Sometimes the best science lessons happen when you are flexible enough to let them. Take, for instance, the physics lesson that took place while we were studying insects.
My daughter and I decided to take advantage of a beautiful sunny day and study insects outside in the backyard. We spent part of the morning capturing different kids of bugs and viewing them through a microscope. When we took a break for lunch on the patio, my daughter noticed a bee on one of the flowers nearby. She grabbed the magnifying glass to get a closer look. She paused just for a second to let the bee move to a different flower, then “Ouch!”
I thought the bee had stung her, but instead the magnifying glass did. When she paused, she held the glass just right and the sunlight came through and focused right on her leg and burned her skin. It even made a red mark. That caused her to be very curious.
How does that happen?
How hot can it get?
Can it burn other things?
How hot can that beam of light get?
We grabbed the meat thermometer from the grill and tested.
Our reading was over 300 degrees Fahrenheit!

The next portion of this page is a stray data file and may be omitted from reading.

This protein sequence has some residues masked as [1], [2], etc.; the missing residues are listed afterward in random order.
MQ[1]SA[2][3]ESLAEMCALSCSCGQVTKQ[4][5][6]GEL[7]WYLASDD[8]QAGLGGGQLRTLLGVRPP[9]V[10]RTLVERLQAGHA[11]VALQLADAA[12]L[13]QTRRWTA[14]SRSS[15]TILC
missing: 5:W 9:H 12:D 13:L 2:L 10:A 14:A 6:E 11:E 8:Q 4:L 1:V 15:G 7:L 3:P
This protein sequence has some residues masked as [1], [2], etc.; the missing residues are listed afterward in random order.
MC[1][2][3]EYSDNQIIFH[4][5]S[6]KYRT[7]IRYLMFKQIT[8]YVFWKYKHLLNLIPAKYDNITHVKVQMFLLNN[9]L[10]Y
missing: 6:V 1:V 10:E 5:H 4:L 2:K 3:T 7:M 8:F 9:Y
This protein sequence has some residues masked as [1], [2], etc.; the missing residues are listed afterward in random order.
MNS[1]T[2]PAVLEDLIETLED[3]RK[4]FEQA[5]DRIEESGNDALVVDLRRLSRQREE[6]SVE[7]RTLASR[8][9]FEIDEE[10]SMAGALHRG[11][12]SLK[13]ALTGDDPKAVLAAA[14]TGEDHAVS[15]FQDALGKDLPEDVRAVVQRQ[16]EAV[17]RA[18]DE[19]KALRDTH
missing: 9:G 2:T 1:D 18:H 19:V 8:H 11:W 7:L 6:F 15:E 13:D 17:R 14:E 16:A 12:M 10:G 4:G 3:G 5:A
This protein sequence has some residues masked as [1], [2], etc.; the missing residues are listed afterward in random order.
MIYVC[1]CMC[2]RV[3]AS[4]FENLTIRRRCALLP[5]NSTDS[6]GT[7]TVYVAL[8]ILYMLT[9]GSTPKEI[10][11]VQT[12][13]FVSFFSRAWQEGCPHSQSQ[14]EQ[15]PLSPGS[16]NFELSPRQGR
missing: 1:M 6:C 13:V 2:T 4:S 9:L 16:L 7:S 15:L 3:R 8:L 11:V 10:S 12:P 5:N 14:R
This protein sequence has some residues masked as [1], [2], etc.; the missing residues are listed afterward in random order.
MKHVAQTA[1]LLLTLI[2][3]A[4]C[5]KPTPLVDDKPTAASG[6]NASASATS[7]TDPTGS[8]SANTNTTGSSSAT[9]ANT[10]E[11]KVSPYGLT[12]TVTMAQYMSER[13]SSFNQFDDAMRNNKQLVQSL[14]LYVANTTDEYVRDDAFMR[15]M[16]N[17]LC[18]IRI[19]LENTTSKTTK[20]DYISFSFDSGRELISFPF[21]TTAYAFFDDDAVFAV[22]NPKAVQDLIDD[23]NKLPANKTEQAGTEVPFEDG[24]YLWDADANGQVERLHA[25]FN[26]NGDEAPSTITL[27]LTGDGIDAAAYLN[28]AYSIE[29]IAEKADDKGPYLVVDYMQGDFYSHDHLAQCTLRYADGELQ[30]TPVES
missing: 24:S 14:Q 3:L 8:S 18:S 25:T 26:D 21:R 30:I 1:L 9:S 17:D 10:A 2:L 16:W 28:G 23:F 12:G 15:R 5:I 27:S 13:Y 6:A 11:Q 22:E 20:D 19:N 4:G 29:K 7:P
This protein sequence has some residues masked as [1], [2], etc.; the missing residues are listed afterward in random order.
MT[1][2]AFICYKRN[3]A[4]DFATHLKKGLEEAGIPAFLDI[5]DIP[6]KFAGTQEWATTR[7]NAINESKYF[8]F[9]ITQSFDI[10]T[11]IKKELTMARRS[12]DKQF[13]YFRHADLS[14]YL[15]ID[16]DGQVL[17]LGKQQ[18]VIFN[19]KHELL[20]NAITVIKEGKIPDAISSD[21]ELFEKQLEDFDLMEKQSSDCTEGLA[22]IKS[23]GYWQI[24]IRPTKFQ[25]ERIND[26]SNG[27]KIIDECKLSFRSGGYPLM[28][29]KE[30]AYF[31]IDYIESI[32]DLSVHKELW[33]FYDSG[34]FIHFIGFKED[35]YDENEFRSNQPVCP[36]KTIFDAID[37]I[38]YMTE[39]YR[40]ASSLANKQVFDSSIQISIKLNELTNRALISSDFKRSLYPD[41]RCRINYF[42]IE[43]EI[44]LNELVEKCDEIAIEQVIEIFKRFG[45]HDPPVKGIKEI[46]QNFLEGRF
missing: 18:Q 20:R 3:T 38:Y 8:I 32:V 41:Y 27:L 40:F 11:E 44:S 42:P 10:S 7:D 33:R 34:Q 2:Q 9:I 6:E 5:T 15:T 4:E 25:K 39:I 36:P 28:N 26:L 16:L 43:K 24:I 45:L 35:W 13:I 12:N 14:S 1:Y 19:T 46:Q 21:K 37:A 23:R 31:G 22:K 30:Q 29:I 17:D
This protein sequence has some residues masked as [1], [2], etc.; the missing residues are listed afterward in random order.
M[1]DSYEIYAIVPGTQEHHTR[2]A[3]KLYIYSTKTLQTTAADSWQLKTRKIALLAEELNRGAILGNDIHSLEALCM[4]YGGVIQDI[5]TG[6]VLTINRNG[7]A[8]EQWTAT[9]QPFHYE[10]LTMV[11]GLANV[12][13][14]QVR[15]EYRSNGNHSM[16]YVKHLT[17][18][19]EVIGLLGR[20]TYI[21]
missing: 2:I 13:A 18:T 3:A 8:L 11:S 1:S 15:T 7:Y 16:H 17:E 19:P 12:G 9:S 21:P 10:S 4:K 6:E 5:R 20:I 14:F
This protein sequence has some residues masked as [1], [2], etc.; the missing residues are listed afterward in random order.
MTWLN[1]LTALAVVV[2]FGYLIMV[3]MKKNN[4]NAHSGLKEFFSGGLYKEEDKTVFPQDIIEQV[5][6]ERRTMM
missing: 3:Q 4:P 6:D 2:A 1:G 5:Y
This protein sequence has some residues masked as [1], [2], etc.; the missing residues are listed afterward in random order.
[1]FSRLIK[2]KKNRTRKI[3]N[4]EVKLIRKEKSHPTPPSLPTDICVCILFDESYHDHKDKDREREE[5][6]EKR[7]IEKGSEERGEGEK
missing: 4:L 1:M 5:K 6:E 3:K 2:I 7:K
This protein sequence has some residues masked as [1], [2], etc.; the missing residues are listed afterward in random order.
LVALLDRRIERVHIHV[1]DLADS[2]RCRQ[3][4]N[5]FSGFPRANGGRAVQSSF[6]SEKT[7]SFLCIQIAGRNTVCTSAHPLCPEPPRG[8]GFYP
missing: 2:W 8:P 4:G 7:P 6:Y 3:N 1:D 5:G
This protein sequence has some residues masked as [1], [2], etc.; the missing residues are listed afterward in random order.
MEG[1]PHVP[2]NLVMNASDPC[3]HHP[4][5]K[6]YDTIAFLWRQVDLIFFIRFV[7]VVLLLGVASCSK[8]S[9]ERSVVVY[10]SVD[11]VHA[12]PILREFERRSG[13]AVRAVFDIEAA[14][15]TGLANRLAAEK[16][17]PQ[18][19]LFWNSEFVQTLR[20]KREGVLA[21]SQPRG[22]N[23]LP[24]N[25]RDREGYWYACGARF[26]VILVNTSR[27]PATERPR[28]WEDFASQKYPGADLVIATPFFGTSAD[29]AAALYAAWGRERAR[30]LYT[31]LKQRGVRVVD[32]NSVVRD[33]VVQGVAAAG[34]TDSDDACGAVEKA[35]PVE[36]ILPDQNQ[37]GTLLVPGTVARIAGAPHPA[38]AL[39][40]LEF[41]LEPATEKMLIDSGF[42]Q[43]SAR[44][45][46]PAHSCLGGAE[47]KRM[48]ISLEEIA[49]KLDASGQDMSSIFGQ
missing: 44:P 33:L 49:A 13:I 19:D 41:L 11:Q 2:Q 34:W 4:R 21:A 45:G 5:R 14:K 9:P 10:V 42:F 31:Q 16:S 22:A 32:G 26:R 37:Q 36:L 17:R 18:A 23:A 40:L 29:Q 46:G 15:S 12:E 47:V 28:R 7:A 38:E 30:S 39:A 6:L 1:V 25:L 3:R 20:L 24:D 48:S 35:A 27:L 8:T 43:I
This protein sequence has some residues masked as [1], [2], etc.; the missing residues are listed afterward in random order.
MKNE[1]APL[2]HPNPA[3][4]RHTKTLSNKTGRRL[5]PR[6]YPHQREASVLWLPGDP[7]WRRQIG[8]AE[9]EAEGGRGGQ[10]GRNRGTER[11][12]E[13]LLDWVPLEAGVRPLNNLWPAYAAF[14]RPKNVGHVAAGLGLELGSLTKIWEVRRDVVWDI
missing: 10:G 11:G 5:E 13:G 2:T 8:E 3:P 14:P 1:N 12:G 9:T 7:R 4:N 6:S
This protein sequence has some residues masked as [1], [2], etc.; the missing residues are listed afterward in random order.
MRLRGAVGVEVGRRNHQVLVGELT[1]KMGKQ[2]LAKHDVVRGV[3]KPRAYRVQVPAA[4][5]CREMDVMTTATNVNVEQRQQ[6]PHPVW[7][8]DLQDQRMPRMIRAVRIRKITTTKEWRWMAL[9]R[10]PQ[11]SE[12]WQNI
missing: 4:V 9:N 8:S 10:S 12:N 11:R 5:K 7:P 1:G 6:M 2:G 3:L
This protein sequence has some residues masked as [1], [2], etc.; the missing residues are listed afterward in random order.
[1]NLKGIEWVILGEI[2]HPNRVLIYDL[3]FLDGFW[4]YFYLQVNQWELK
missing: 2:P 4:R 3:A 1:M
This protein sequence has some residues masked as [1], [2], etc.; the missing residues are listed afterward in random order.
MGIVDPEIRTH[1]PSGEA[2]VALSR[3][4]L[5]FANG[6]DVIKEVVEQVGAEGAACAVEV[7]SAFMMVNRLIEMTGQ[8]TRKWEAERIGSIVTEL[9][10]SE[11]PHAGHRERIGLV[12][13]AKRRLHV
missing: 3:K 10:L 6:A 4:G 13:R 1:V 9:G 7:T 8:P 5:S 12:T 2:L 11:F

Next, my daughter tried to burn paper. She didn’t get a full fire, but she did get a dark brown burn mark on the paper. With a little more patience, I think she would have gotten fire.
This little experiment led to questions about light and heat. We found a cool video that explained the science behind magnifying glasses and sunlight HERE at ScienceFriday.com. A little more googling gave us great answers and more questions.
I love little science detours. My theory is that taking a lot of them promotes the love of learning and creativity. If we can instill those in our children, the world is theirs!
Ready to try this experiment with your kids? Try different sizes of magnifying glasses. Try burning paper of different colors. Why would that make a difference? Try burning leaves or wood. Time and record your attempts. Compare. Use a different type of thermometer to measure the heat of the focused light. (Hint: You can possibly measure a higher temp than we did since the burning point of paper is around 450 degrees!)
Hands On Homeschooling, Science is written by science lover and homeschool mom, Marci.